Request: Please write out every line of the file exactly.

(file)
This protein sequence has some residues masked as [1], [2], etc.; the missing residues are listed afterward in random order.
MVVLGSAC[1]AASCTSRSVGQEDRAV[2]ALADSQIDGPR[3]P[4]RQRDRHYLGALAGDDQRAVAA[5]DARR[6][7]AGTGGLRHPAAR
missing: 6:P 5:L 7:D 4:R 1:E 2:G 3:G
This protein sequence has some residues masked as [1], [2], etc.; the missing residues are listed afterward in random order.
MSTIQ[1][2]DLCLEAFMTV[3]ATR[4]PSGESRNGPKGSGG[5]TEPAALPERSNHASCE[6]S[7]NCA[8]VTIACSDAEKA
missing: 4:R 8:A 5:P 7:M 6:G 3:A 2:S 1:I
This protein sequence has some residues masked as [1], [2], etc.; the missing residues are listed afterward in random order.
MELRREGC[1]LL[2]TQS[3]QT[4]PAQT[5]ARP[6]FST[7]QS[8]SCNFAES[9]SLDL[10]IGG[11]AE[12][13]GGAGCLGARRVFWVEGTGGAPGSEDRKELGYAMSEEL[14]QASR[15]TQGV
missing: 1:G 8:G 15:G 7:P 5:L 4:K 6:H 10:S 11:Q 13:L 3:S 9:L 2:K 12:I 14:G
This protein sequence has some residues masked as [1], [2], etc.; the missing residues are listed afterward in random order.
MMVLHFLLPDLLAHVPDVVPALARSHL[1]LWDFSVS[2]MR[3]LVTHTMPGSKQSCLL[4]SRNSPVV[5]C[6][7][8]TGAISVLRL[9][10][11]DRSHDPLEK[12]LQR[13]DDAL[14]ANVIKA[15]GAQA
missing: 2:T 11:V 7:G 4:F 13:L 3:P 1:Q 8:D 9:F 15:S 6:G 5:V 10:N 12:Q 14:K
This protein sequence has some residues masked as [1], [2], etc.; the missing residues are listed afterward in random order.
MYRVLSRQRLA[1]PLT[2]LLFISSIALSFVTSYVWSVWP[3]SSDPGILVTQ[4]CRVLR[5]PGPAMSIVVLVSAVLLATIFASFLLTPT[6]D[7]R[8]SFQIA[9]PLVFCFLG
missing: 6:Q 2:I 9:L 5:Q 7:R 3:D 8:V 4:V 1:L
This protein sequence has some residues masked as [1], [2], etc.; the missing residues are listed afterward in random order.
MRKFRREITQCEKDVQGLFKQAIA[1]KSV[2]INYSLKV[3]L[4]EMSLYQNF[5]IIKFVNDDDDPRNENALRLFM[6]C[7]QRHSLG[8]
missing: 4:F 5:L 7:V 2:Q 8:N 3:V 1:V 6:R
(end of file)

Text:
This protein sequence has some residues masked as [1], [2], etc.; the missing residues are listed afterward in random order.
MVVLGSAC[1]AASCTSRSVGQEDRAV[2]ALADSQIDGPR[3]P[4]RQRDRHYLGALAGDDQRAVAA[5]DARR[6][7]AGTGGLRHPAAR
missing: 6:P 5:L 7:D 4:R 1:E 2:G 3:G
This protein sequence has some residues masked as [1], [2], etc.; the missing residues are listed afterward in random order.
MSTIQ[1][2]DLCLEAFMTV[3]ATR[4]PSGESRNGPKGSGG[5]TEPAALPERSNHASCE[6]S[7]NCA[8]VTIACSDAEKA
missing: 4:R 8:A 5:P 7:M 6:G 3:A 2:S 1:I
This protein sequence has some residues masked as [1], [2], etc.; the missing residues are listed afterward in random order.
MELRREGC[1]LL[2]TQS[3]QT[4]PAQT[5]ARP[6]FST[7]QS[8]SCNFAES[9]SLDL[10]IGG[11]AE[12][13]GGAGCLGARRVFWVEGTGGAPGSEDRKELGYAMSEEL[14]QASR[15]TQGV
missing: 1:G 8:G 15:G 7:P 5:L 4:K 6:H 10:S 11:Q 13:L 3:S 9:L 2:K 12:I 14:G
This protein sequence has some residues masked as [1], [2], etc.; the missing residues are listed afterward in random order.
MMVLHFLLPDLLAHVPDVVPALARSHL[1]LWDFSVS[2]MR[3]LVTHTMPGSKQSCLL[4]SRNSPVV[5]C[6][7][8]TGAISVLRL[9][10][11]DRSHDPLEK[12]LQR[13]DDAL[14]ANVIKA[15]GAQA
missing: 2:T 11:V 7:G 4:F 13:L 3:P 1:Q 8:D 9:F 15:S 6:G 5:V 10:N 12:Q 14:K
This protein sequence has some residues masked as [1], [2], etc.; the missing residues are listed afterward in random order.
MYRVLSRQRLA[1]PLT[2]LLFISSIALSFVTSYVWSVWP[3]SSDPGILVTQ[4]CRVLR[5]PGPAMSIVVLVSAVLLATIFASFLLTPT[6]D[7]R[8]SFQIA[9]PLVFCFLG
missing: 6:Q 2:I 9:L 5:Q 7:R 3:D 8:V 4:V 1:L
This protein sequence has some residues masked as [1], [2], etc.; the missing residues are listed afterward in random order.
MRKFRREITQCEKDVQGLFKQAIA[1]KSV[2]INYSLKV[3]L[4]EMSLYQNF[5]IIKFVNDDDDPRNENALRLFM[6]C[7]QRHSLG[8]
missing: 4:F 5:L 7:V 2:Q 8:N 3:V 1:V 6:R